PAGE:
Adolf Hitler waving to crowds from his car at the head of a parade. The streets are decorated with various swastika banners.

The Rise Of The Nazi Party

The Nazi Party emerged shortly following the end of the First World War. Despite being one of many far-right organizations in Germany at the time, it managed to set itself apart, thereby ascending to power less than fifteen years later. Thus, the story of the Nazis' rise is important since it reveals key details about the party itself and the frailty of German democracy in the 1920s.

The Early Days 

On November 11, 1918, Germany signed an armistice that ended World War One. The following year, German leadership also agreed to the Treaty of Versailles, a formal peace treaty that, among other things, forced Germany to pay billions of dollars in reparations. These events prompted significant anger, with the belief that the army had been "stabbed in the back" by Jewish and communist politicians spreading throughout German society. Such conspiracy theories contributed to the rise of countless far-right, antisemitic groups, one of which was the German Workers' Party (DAP). 

Demonstration against the Treaty in front of the Reichstag building
Demonstration against the Treaty of Versailles in front of the Reichstag building.

After fighting in World War One, Adolf Hitler remained in the army and was tasked with infiltrating the DAP. However, he was quickly taken with its ideas, as evidenced by a September 1919 letter in which he called for "the removal of the Jews altogether" from German society. Soon afterward, he started working for the DAP full-time, becoming its de facto leader due to his oratory skills.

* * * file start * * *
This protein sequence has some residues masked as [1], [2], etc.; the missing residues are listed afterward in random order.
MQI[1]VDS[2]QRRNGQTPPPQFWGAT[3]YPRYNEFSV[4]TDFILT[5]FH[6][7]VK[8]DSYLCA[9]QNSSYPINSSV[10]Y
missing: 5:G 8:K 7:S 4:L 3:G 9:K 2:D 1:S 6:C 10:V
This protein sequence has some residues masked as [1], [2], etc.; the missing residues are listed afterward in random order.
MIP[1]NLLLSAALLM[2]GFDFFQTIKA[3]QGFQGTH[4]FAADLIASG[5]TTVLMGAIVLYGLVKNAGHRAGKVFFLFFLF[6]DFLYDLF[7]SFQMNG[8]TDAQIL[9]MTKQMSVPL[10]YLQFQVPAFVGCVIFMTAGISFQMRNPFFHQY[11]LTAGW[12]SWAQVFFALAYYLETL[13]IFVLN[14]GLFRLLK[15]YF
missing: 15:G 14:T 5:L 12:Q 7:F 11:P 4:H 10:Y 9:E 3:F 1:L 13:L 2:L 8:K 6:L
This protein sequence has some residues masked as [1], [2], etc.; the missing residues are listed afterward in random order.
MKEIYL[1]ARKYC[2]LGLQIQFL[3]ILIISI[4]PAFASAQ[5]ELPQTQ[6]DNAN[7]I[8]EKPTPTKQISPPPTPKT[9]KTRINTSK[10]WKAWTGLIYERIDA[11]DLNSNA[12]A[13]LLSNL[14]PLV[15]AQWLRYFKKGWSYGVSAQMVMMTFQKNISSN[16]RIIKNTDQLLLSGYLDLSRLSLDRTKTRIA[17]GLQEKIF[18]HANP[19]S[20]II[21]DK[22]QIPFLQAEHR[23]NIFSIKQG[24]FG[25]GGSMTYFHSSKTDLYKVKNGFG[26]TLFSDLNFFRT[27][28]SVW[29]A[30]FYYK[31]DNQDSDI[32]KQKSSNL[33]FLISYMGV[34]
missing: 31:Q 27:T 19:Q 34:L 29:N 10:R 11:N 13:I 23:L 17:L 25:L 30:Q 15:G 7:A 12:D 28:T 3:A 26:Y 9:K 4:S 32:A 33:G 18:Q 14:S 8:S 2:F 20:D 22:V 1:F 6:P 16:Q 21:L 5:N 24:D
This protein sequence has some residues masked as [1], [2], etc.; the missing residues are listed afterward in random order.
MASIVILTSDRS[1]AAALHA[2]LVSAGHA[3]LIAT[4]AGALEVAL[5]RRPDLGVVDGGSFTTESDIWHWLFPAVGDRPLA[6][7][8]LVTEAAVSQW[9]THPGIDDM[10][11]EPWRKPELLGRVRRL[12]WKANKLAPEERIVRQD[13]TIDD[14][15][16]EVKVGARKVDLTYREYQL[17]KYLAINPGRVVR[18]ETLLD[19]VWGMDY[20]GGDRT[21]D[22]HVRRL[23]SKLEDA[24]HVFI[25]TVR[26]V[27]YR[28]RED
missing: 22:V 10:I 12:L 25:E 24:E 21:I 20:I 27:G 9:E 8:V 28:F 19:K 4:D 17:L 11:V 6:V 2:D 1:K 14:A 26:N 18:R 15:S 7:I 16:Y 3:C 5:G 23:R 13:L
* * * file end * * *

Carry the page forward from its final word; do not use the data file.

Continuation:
Hitler (far right, seated) with his army comrades of the Bavarian Reserve Infantry Regiment 16 (c. 1914–18)
Hitler (far right, seated) with his army comrades of the Bavarian Reserve Infantry Regiment 16 (c. 1914–18).

In 1920, the party changed its name to the National Socialist German Workers Party (NSDAP, or Nazi Party for short) to increase political appeal. Thereafter, the NSDAP began to build out its paramilitary wing, which became known as the Sturmabteilung (SA). The SA's eventual successor, the Schutzstaffel (SS), then formed in 1923 as Hitler's personal protection squad. In short, the early 1920s saw the Nazis build out their party infrastructure.

The Beer Hall Putsch 

Nazis during the Beer Hall Putsch in Munich
Nazis during the Beer Hall Putsch in Munich. Bundesarchiv, Bild 119-1486 via Wikimedia Commons

In 1923, Germany's economy was in shambles. The government began printing money to pay off the reparations mentioned above, leading to hyperinflation. Hence, by November 1923, one American dollar was worth 4.2 trillion Reichsmarks. Sensing an opportunity to take advantage of economic-based discontent, the Nazis thus attempted a coup in Bavaria.

On November 8, 1923, Hitler and the SA interrupted a speech by the state commissioner and other Bavarian leaders in a Munich beer hall. He then took the politicians into a side room and persuaded them to help the NSADAP overthrow the government in Berlin. The following day, the Nazis marched on the streets of Munich. In the end, 15 National Socialists were killed in clashes with police, and Hitler fled the scene, only to be arrested two days later.

Dust jacket of the book Mein Kampf, written by Adolf Hitler. Courtesy of the New York Public Library Digital Collection. Date
Dust jacket of the book Mein Kampf, written by Adolf Hitler.